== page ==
The experiment was conducted on the poisonous snails Aplysia.
For this objective, the injection of specific ribonucleic acids. The research provides new clues in the search for the physical basis of memory. That makes the animals more sensitive, so that in response to stimuli they defensively withdraw for longer than they normally would. By repeatedly shocking the snail's tail, the animal learns to stay in that defensive position when touched on the siphon, even weeks after the shocks end.
The snails' reflex to retreat into their shells was more pronounced - the defensive withdrawal reflex lasting up to 50 seconds. Those that had not been given the shocks contracted for only about one second.
Glanzman wanted to know if the RNA from shocked snails actually affected the neuronal connections of the snails receiving the injections any differently than RNA from nonshocked snails.
After sensitising the sea snails, Glanzman extracted RNA from the animals and injected it into other sea snails to see what happened.
Scientists extracted RNA from the nervous systems of the snails that received the shocks and injected it into a small number of marine snails that had not been sensitised in this way.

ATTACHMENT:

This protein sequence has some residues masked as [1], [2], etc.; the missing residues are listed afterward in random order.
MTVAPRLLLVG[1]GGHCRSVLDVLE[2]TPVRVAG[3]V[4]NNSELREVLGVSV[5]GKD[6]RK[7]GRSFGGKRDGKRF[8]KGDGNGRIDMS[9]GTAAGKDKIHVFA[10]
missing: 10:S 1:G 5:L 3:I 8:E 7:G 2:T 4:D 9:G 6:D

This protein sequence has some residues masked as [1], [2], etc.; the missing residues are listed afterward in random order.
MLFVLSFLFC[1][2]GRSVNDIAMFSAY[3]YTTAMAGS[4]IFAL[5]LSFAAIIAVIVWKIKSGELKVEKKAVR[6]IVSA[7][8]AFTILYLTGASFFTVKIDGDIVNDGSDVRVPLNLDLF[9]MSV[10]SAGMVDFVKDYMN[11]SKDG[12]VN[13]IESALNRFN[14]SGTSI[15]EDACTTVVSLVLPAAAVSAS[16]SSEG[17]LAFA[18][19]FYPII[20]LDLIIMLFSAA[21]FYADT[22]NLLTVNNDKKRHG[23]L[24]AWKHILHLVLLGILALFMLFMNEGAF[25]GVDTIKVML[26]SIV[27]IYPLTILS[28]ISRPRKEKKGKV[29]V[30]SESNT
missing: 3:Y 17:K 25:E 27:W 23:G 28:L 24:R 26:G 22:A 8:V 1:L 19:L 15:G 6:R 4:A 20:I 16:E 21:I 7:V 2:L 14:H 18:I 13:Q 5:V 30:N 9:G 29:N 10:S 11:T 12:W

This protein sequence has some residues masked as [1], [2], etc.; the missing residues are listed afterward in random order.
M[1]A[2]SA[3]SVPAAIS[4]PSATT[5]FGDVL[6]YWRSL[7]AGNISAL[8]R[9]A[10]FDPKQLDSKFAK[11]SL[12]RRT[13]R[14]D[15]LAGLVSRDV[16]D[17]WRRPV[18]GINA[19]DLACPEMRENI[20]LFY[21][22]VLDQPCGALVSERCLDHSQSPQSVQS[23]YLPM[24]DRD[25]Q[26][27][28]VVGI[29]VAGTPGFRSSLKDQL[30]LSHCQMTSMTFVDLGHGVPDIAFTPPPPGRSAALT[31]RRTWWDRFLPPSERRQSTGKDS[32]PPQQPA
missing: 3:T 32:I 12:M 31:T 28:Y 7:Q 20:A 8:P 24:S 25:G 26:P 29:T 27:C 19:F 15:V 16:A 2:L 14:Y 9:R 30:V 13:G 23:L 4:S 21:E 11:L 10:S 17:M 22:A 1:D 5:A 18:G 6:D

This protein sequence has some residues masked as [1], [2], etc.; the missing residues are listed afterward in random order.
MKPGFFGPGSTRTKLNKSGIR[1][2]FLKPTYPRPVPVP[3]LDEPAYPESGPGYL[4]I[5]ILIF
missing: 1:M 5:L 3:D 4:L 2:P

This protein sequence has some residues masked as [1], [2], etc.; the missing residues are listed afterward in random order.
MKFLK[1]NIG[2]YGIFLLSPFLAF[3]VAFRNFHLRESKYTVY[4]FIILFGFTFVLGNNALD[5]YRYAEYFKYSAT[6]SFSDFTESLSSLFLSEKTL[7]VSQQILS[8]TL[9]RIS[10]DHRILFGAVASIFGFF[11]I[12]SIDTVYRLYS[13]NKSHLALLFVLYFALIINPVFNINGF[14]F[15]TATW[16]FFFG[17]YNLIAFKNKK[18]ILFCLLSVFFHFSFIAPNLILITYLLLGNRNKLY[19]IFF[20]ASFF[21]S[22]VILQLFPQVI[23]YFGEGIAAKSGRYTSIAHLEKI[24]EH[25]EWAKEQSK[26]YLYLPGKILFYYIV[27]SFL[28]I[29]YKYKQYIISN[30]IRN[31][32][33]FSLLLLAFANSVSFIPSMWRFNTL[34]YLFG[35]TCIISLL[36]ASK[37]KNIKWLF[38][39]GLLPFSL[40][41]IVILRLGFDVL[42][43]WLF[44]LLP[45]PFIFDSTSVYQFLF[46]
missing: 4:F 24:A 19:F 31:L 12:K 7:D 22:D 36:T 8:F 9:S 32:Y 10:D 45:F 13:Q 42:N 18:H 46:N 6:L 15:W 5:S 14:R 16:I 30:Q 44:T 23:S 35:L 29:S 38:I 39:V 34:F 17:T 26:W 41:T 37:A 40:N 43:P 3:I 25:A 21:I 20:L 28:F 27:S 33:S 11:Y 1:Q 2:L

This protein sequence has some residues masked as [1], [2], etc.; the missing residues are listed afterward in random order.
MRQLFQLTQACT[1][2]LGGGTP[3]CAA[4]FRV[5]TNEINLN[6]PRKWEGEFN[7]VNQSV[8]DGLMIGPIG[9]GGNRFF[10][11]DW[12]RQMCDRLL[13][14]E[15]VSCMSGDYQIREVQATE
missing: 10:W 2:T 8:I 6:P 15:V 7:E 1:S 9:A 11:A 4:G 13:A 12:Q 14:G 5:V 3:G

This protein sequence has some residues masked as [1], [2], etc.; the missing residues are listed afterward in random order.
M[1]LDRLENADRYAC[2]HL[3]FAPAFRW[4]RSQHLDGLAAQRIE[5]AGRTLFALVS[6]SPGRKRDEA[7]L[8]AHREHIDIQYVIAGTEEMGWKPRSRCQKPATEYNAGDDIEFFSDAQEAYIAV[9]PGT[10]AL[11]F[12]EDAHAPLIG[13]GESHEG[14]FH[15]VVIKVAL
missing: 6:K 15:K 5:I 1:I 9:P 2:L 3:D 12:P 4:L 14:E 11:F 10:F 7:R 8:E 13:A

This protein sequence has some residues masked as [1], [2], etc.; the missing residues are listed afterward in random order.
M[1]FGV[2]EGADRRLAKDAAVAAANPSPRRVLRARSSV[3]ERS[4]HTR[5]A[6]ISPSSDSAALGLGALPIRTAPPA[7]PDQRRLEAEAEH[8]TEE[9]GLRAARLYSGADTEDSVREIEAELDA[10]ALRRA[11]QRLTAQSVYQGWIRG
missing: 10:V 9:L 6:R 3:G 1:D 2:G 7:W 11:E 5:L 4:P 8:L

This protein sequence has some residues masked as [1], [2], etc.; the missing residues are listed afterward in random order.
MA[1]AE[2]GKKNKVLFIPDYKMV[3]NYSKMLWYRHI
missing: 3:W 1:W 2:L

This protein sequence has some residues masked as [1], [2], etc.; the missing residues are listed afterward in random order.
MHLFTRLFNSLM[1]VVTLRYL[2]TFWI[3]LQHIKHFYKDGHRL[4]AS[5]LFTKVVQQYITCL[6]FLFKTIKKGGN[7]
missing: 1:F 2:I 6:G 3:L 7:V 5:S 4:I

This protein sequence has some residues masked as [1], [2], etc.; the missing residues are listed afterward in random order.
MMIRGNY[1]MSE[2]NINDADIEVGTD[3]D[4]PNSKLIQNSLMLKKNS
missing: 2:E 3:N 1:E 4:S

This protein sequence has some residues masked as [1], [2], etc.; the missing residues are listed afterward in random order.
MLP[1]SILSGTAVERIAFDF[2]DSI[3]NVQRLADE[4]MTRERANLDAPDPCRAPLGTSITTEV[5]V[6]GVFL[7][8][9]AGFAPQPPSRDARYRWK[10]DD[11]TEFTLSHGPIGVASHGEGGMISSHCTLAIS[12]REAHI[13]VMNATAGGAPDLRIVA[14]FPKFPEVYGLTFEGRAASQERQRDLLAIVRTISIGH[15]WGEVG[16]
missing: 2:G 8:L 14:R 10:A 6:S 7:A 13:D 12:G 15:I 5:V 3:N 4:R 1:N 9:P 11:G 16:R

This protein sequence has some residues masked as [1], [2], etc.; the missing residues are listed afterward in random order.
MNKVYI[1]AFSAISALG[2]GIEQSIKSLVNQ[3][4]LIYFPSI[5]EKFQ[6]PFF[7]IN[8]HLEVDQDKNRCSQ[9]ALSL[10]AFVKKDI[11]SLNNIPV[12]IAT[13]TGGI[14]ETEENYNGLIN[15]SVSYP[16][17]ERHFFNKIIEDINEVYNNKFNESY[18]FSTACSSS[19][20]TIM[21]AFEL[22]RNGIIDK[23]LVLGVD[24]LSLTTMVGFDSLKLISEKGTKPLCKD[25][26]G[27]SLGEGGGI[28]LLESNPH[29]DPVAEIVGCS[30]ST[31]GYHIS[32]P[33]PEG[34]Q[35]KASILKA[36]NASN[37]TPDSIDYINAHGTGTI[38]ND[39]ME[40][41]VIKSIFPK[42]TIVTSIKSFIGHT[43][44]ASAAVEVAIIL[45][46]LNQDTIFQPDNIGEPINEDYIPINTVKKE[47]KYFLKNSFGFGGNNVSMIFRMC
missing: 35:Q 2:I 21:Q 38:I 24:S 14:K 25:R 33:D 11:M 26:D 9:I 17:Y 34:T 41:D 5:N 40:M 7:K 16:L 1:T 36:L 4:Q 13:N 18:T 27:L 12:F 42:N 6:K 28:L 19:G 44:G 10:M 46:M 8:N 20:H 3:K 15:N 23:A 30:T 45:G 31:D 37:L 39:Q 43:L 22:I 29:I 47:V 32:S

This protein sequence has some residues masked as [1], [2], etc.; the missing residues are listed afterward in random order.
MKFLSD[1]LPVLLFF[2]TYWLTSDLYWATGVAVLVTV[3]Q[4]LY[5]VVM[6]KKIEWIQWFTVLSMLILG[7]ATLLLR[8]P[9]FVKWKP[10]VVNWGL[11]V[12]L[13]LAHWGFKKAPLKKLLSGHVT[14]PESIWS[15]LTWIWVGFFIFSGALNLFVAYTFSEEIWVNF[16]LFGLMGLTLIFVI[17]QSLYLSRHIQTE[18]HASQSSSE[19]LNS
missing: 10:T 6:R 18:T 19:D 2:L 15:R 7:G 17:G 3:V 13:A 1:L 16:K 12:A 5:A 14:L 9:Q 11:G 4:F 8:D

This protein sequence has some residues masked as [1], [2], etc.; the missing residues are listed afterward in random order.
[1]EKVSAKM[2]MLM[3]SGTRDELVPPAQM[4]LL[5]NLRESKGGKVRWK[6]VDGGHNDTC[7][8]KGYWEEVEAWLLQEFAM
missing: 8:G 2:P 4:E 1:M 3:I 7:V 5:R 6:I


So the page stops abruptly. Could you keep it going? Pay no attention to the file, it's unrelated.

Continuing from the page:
But in a new study, researchers claim to have made headway in understanding the simplest kind of memory a mollusc might form, and, with a swift injection, managed to transfer such a memory from one sea snail to another.
As expected, the control group of snails did not display the lengthy contraction.
Researchers in the U.S. achieved the feat by first teaching a group of Aplysia snails - using a series of mild electric shocks - to associate potential danger with a harmless tap on the outside of their shells. And sea snails are no exception - their nerves transmit impulses much the way ours do. And of course, the unshocked snail RNA had no effect on neurons at all. (Each neuron has several thousand synapses.) Glanzman holds a different view, believing that memories are stored in the nucleus of neurons.
Glanzman said the snail memory transplant shows memories may not reside in synapses as previously thought. The cell and sub-atomic procedures appear to be fundamentally the same as between the marine snail and people, despite the fact that the snail has around 20,000 neurons in its focal sensory system and people are pondered 100 billion. He and his colleagues published research in the journal eLife in 2014 indicating that lost memories can be restored. Note: material may have been edited for length and content.
Co-creators are Alexis Bédécarrats, a UCLA postdoctoral researcher who worked in Glanzman's lab; and Shanping Chen, Kaycey Pearce and Diancai Cai, examine relates in Glanzman's lab.